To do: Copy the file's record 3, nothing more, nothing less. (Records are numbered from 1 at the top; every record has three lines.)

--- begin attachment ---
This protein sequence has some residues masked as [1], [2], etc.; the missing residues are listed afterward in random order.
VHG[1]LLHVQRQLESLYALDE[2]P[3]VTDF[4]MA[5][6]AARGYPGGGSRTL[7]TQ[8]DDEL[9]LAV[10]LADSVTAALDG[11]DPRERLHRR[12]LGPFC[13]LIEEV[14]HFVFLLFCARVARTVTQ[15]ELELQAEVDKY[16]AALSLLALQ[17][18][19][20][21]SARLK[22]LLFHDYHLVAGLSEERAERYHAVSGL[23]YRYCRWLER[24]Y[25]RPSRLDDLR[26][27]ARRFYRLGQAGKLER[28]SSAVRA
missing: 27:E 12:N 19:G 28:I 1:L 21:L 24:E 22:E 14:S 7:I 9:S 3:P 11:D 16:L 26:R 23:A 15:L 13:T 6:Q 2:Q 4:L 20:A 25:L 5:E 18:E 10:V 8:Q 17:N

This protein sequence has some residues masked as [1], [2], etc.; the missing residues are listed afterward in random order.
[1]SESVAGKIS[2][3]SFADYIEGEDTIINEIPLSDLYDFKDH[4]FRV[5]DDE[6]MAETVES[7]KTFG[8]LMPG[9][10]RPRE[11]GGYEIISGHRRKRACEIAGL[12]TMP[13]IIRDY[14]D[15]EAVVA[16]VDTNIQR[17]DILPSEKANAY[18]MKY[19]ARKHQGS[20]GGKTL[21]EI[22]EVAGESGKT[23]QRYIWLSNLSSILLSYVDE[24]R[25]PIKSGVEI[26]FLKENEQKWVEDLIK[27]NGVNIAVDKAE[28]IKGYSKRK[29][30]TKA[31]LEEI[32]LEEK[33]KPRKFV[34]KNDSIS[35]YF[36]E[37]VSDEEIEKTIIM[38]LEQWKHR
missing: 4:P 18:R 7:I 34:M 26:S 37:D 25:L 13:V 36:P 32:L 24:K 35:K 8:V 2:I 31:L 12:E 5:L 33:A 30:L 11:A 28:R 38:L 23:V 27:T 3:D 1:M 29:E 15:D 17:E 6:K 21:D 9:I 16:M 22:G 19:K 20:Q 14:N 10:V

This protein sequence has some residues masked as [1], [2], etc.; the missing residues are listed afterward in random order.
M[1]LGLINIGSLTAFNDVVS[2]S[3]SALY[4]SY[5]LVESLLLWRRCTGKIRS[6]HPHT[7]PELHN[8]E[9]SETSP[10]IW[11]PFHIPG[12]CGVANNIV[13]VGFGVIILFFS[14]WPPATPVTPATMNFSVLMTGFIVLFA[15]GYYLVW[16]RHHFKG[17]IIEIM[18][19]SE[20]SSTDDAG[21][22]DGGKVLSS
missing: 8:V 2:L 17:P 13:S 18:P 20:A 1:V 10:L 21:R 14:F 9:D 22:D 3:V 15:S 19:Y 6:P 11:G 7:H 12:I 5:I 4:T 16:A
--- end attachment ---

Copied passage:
This protein sequence has some residues masked as [1], [2], etc.; the missing residues are listed afterward in random order.
M[1]LGLINIGSLTAFNDVVS[2]S[3]SALY[4]SY[5]LVESLLLWRRCTGKIRS[6]HPHT[7]PELHN[8]E[9]SETSP[10]IW[11]PFHIPG[12]CGVANNIV[13]VGFGVIILFFS[14]WPPATPVTPATMNFSVLMTGFIVLFA[15]GYYLVW[16]RHHFKG[17]IIEIM[18][19]SE[20]SSTDDAG[21][22]DGGKVLSS
missing: 8:V 2:L 17:P 13:S 18:P 20:A 1:V 10:L 21:R 14:F 9:D 22:D 3:V 15:S 19:Y 6:P 11:G 7:H 12:I 5:I 4:T 16:A